We moved in just before Christmas after saying goodbye to Rhys, who was back off to the UK a couple of weeks before, leaving us his trusty Mazda 3 to use, which was crucial in the moving in process. Although we still had no jobs, we realised that we were unlikely to get any before Christmas so we went about furnishing the house from Gumtree, freecycle and Ikea until it was looking pretty decent. 

The main reason for the low rent was the mould problem, which we quickly went about rectifying by painting over with thick ceiling paint. By Christmas day it was looking pretty good, so we celebrated by cooking a roast chicken and trimmings while watching all 6 Rocky films, drinking a ton of beers and hitting the pub later in the evening. Emotional.
After Christmas came New year, and after New year, thankfully, came employment for both of us. 

The world of Gumtree jobs can be brutal, from starting a job on commission giving out free plugs door to door, which it turns out nobody wants, to the prospect of having to work as a waiter for free for a few shifts before finding out if I would get a job out of it, things did not seem to be going well. 

Then I got a phone call from an agency, Randstad, who seemed like a promising lead. After melting the glue in the soles of some supermarket smart shoes on my walk to the interview, I completed some office skills tests and was told they would be in touch.

Sure enough, within a few weeks, they offered me a well paid position, where I started as a temp for a few days which stretched out to quite a few months, and I was able to start saving for the rest of the trip.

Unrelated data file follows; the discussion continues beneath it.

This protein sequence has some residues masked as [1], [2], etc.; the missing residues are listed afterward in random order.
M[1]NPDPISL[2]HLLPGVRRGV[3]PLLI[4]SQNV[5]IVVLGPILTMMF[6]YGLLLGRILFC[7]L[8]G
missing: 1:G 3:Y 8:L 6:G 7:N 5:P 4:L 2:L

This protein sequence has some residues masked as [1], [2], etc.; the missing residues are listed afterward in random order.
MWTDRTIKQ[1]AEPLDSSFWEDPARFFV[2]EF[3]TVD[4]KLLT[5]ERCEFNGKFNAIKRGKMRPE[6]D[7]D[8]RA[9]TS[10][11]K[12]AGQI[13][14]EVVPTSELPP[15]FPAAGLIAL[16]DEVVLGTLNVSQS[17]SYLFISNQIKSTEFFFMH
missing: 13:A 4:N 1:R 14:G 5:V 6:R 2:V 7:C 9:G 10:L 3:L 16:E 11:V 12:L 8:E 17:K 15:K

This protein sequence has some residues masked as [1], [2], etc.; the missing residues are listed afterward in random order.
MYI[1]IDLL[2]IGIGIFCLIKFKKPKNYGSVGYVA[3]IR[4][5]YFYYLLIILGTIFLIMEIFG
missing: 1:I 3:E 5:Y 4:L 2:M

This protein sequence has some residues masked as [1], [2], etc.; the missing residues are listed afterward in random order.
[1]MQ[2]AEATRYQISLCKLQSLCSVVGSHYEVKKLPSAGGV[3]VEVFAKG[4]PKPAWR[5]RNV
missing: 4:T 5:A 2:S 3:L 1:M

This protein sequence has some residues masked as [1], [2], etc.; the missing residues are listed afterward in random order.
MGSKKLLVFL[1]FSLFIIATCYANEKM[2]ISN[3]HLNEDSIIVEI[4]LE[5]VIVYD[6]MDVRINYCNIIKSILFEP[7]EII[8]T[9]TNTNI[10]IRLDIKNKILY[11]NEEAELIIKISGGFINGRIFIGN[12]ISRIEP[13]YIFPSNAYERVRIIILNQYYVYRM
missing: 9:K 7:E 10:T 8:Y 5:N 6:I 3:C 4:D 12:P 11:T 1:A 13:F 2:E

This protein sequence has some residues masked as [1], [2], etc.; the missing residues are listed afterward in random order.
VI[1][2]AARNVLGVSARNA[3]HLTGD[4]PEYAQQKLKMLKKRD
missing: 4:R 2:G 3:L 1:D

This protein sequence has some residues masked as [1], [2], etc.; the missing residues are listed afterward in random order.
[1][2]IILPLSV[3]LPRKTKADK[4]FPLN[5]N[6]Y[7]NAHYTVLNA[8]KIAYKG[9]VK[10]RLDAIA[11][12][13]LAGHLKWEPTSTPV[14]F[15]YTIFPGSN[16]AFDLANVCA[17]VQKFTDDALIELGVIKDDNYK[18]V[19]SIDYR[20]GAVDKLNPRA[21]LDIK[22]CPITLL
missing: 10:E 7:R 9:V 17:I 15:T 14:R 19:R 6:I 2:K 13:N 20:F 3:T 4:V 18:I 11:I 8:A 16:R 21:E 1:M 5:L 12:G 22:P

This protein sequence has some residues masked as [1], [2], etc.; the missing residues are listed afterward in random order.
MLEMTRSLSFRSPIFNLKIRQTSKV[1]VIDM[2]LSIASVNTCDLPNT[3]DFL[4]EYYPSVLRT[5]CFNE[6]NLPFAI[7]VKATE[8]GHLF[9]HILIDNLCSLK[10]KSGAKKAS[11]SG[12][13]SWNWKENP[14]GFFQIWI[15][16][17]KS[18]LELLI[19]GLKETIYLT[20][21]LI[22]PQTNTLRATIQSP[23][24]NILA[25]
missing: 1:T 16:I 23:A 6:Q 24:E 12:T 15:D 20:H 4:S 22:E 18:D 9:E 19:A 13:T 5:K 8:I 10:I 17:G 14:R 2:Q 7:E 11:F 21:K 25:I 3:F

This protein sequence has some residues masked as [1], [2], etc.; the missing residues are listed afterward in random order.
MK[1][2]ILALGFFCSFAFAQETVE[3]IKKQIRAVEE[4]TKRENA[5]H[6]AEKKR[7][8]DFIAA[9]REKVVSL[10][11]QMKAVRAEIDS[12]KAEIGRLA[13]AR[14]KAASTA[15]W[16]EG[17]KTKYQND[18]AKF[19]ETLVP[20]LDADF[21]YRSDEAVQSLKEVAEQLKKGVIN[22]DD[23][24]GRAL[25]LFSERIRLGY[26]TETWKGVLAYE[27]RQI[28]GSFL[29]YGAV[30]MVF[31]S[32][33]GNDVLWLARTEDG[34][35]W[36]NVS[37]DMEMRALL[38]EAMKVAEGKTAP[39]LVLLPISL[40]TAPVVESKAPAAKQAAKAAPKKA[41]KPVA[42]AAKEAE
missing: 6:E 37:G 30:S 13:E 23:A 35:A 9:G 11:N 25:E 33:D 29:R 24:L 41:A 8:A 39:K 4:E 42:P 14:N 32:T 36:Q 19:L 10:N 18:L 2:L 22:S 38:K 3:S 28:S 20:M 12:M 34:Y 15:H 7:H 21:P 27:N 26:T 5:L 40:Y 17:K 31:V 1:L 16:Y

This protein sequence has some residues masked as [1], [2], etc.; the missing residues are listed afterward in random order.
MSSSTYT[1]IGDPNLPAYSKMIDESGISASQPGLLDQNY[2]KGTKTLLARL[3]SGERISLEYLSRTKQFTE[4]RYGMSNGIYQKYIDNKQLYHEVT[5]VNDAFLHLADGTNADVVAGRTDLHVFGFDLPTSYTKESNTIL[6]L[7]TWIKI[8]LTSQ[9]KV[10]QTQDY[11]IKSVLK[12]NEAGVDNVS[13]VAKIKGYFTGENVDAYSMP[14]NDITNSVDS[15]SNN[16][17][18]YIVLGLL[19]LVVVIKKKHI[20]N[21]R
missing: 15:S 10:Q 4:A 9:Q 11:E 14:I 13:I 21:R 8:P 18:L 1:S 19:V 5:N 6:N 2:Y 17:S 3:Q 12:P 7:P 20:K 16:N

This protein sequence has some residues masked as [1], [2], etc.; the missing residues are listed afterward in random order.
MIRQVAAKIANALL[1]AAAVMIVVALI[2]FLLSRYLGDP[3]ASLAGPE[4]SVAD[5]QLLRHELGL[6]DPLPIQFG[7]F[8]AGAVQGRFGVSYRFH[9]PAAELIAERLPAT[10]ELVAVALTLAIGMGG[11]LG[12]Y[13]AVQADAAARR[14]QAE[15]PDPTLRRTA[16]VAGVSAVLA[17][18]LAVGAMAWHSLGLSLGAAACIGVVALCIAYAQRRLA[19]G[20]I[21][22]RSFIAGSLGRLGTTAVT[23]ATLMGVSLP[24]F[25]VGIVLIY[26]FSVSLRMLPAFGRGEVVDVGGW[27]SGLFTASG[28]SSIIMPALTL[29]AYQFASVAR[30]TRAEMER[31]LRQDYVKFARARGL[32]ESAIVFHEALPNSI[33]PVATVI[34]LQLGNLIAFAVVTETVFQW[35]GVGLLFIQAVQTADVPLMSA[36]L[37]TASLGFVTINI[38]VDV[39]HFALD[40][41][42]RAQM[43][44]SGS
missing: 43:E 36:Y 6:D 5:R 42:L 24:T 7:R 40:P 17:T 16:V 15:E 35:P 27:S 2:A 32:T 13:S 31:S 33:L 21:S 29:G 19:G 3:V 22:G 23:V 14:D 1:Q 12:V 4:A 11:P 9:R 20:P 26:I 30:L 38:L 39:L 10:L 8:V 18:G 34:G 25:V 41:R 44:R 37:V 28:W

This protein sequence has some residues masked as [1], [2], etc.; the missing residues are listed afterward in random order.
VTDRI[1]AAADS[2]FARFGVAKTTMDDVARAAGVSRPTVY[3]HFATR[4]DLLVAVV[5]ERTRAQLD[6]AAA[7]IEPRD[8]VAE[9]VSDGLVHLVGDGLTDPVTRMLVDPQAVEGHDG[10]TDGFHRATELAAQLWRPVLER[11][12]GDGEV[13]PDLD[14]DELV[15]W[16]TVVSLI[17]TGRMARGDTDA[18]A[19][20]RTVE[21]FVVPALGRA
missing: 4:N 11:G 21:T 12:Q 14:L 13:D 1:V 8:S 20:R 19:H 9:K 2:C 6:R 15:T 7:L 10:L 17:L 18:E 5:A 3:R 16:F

I also signed up to Hays, and they offered me a role the day I was starting for Randstad, as I was walking to work in fact. I would highly recommend anyone on the Working Holiday Visa to try agencies as they are generally better pay than most of the backpacker jobs we encountered, and are usually normal office hours so are quite good for city living. I wish that I had emailed my CV sooner, and I would recommend others to do it as soon as you arrive. Of course, it doesn’t really feel like a holiday if you left an office job in the UK but it does pay the bills very well.

Thursday, 6 March 2014

The Final Leg: Dunedin, Magic, Castles and Bros

The South Road Round

When planning a trip to New Zealand, it is very hard to tell which parts are worth going to and spending time in, and although there is a wealth of information and resources available, it is near impossible to allocate how much time you can spend in certain places before you actually arrive there.

A perfect example of this was that as we headed to Invercargill we had little idea what to expect. The landscape got gradually flatter as we drove away from the Fiordland, and became increasingly developed and grey as we approached Invercargill itself. While other visitors may have had a great experience and feeling, we were reaching the tail end of our trip, and after seeing the majority of the landscape of both the North and South Islands, it was definitely not one of the more inspiring sights to greet us.

The Final View of the Fiordland

After parking up and walking around for a bit, we had an emergency conference over a coffee, and decided that as it had taken much less time than we had allocated to arrive, and there not being much to do that we would change our itinerary. Though we had originally planned to see Bluff, the furthest point south on the Island, we agreed that it would be near impossible to see a sight more impressive than the rolling hills and epic mountain range, and after consulting the Lonely Planet and our remaining time in the country decided to head towards Dunedin up the East coast.